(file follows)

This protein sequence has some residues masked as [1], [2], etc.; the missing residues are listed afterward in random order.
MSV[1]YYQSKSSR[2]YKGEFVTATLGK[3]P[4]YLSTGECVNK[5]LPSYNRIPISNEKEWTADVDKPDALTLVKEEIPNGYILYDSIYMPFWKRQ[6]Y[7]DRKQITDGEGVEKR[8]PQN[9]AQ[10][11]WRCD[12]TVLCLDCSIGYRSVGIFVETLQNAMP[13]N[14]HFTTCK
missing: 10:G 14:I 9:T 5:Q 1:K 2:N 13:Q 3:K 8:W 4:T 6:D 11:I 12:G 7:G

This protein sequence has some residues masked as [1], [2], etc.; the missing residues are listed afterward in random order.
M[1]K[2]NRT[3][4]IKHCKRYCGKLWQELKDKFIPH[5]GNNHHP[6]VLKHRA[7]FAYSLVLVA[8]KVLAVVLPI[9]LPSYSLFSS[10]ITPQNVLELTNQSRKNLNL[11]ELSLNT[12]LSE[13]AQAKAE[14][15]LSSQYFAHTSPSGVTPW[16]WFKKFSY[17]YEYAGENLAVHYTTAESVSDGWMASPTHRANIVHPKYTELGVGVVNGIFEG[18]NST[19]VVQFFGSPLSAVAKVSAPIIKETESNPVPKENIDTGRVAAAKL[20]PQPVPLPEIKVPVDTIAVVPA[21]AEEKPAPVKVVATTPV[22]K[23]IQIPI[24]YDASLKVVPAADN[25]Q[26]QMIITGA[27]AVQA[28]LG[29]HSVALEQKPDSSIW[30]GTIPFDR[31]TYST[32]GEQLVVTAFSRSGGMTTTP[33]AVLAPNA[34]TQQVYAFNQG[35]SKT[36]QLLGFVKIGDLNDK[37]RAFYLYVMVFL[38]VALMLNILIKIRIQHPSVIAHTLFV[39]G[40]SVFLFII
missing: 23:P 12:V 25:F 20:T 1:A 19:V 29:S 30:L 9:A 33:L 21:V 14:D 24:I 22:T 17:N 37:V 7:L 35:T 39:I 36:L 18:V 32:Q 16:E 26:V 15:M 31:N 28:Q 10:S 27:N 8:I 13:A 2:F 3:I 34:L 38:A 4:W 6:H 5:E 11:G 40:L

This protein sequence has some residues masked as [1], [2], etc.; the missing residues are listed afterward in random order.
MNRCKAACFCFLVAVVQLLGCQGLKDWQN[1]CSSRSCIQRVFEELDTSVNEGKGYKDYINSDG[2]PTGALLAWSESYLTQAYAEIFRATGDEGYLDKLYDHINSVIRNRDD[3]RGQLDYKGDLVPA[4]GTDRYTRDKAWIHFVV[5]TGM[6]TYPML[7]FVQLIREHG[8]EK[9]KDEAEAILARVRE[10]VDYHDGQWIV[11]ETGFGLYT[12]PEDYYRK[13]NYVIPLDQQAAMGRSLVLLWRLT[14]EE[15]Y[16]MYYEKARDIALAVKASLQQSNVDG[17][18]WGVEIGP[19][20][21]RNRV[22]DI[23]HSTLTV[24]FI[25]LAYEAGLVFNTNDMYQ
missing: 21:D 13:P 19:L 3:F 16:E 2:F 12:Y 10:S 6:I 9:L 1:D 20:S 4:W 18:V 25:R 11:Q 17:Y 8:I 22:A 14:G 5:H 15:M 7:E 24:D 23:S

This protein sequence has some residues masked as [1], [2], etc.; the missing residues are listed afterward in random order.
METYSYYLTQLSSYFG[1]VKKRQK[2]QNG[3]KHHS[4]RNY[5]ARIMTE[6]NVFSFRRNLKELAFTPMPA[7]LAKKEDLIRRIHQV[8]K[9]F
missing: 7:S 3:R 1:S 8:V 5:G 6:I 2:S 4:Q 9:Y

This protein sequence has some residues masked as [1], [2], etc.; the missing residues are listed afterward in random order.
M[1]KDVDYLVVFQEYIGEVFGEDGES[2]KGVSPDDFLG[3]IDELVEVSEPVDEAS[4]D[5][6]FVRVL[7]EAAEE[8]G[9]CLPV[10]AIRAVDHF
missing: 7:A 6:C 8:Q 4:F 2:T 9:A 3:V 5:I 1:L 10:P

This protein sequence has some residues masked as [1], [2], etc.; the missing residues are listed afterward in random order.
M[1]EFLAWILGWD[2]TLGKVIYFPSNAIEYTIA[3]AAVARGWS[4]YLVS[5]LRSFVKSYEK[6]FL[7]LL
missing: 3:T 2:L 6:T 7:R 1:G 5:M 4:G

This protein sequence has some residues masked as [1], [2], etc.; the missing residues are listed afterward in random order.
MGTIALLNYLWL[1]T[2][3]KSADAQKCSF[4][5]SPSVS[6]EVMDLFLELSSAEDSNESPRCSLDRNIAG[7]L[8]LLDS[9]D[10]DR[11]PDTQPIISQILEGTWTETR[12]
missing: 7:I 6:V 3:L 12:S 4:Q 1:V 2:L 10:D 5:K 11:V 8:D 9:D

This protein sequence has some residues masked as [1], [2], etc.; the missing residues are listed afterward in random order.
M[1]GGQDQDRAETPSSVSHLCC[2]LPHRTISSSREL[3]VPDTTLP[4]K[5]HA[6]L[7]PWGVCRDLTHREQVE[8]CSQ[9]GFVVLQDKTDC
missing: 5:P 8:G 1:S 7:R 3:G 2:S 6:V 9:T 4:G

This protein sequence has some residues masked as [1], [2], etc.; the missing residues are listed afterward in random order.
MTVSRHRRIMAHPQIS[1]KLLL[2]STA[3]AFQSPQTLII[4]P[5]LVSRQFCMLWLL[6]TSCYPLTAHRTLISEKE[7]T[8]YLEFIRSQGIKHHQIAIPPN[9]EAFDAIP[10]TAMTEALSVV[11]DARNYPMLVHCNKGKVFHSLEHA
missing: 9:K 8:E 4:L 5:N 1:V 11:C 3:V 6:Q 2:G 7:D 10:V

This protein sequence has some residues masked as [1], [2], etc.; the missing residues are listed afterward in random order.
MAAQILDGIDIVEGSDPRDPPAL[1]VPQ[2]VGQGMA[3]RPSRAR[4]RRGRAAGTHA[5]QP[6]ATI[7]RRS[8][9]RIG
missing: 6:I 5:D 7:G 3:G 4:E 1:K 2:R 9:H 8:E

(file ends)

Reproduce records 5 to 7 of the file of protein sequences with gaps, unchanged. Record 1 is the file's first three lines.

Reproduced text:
This protein sequence has some residues masked as [1], [2], etc.; the missing residues are listed afterward in random order.
M[1]KDVDYLVVFQEYIGEVFGEDGES[2]KGVSPDDFLG[3]IDELVEVSEPVDEAS[4]D[5][6]FVRVL[7]EAAEE[8]G[9]CLPV[10]AIRAVDHF
missing: 7:A 6:C 8:Q 4:F 2:T 9:A 3:V 5:I 1:L 10:P

This protein sequence has some residues masked as [1], [2], etc.; the missing residues are listed afterward in random order.
M[1]EFLAWILGWD[2]TLGKVIYFPSNAIEYTIA[3]AAVARGWS[4]YLVS[5]LRSFVKSYEK[6]FL[7]LL
missing: 3:T 2:L 6:T 7:R 1:G 5:M 4:G

This protein sequence has some residues masked as [1], [2], etc.; the missing residues are listed afterward in random order.
MGTIALLNYLWL[1]T[2][3]KSADAQKCSF[4][5]SPSVS[6]EVMDLFLELSSAEDSNESPRCSLDRNIAG[7]L[8]LLDS[9]D[10]DR[11]PDTQPIISQILEGTWTETR[12]
missing: 7:I 6:V 3:L 12:S 4:Q 1:V 2:L 10:D 5:K 11:V 8:D 9:D